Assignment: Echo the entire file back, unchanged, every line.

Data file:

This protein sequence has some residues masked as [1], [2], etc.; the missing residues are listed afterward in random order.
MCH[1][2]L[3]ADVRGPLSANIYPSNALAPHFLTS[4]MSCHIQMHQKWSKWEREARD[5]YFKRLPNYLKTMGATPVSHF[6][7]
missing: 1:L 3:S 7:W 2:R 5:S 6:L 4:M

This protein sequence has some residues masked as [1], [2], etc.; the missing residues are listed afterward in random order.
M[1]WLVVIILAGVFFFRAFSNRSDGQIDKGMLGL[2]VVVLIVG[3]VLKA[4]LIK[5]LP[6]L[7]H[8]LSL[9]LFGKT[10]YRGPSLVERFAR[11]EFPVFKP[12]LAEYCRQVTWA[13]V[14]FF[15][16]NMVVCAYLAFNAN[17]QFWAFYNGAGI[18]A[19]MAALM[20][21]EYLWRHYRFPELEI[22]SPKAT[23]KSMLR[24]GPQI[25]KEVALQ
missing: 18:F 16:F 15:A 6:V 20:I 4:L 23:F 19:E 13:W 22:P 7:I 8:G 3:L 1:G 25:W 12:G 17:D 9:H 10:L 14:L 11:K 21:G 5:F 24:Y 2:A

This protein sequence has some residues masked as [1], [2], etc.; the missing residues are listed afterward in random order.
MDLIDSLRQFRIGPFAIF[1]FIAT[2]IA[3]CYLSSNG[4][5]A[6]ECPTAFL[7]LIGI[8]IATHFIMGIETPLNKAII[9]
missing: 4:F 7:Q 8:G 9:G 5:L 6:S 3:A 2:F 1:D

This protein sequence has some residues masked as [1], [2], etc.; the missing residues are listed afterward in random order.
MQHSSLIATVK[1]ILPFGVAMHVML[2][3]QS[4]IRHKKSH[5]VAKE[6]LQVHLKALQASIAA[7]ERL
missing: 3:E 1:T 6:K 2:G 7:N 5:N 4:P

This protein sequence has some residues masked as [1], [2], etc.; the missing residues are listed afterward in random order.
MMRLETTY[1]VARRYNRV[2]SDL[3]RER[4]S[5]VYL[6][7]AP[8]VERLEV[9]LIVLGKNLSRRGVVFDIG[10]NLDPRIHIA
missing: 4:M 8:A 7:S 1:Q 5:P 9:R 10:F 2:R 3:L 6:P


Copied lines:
This protein sequence has some residues masked as [1], [2], etc.; the missing residues are listed afterward in random order.
MCH[1][2]L[3]ADVRGPLSANIYPSNALAPHFLTS[4]MSCHIQMHQKWSKWEREARD[5]YFKRLPNYLKTMGATPVSHF[6][7]
missing: 1:L 3:S 7:W 2:R 5:S 6:L 4:M

This protein sequence has some residues masked as [1], [2], etc.; the missing residues are listed afterward in random order.
M[1]WLVVIILAGVFFFRAFSNRSDGQIDKGMLGL[2]VVVLIVG[3]VLKA[4]LIK[5]LP[6]L[7]H[8]LSL[9]LFGKT[10]YRGPSLVERFAR[11]EFPVFKP[12]LAEYCRQVTWA[13]V[14]FF[15][16]NMVVCAYLAFNAN[17]QFWAFYNGAGI[18]A[19]MAALM[20][21]EYLWRHYRFPELEI[22]SPKAT[23]KSMLR[24]GPQI[25]KEVALQ
missing: 18:F 16:F 15:A 6:V 20:I 4:L 23:F 19:E 13:W 22:P 7:I 8:G 3:L 1:G 25:W 12:G 17:D 9:H 10:L 14:L 11:K 21:G 5:F 24:Y 2:A

This protein sequence has some residues masked as [1], [2], etc.; the missing residues are listed afterward in random order.
MDLIDSLRQFRIGPFAIF[1]FIAT[2]IA[3]CYLSSNG[4][5]A[6]ECPTAFL[7]LIGI[8]IATHFIMGIETPLNKAII[9]
missing: 4:F 7:Q 8:G 9:G 5:L 6:S 3:A 2:F 1:D

This protein sequence has some residues masked as [1], [2], etc.; the missing residues are listed afterward in random order.
MQHSSLIATVK[1]ILPFGVAMHVML[2][3]QS[4]IRHKKSH[5]VAKE[6]LQVHLKALQASIAA[7]ERL
missing: 3:E 1:T 6:K 2:G 7:N 5:N 4:P

This protein sequence has some residues masked as [1], [2], etc.; the missing residues are listed afterward in random order.
MMRLETTY[1]VARRYNRV[2]SDL[3]RER[4]S[5]VYL[6][7]AP[8]VERLEV[9]LIVLGKNLSRRGVVFDIG[10]NLDPRIHIA
missing: 4:M 8:A 7:S 1:Q 5:P 9:R 10:F 2:R 3:L 6:P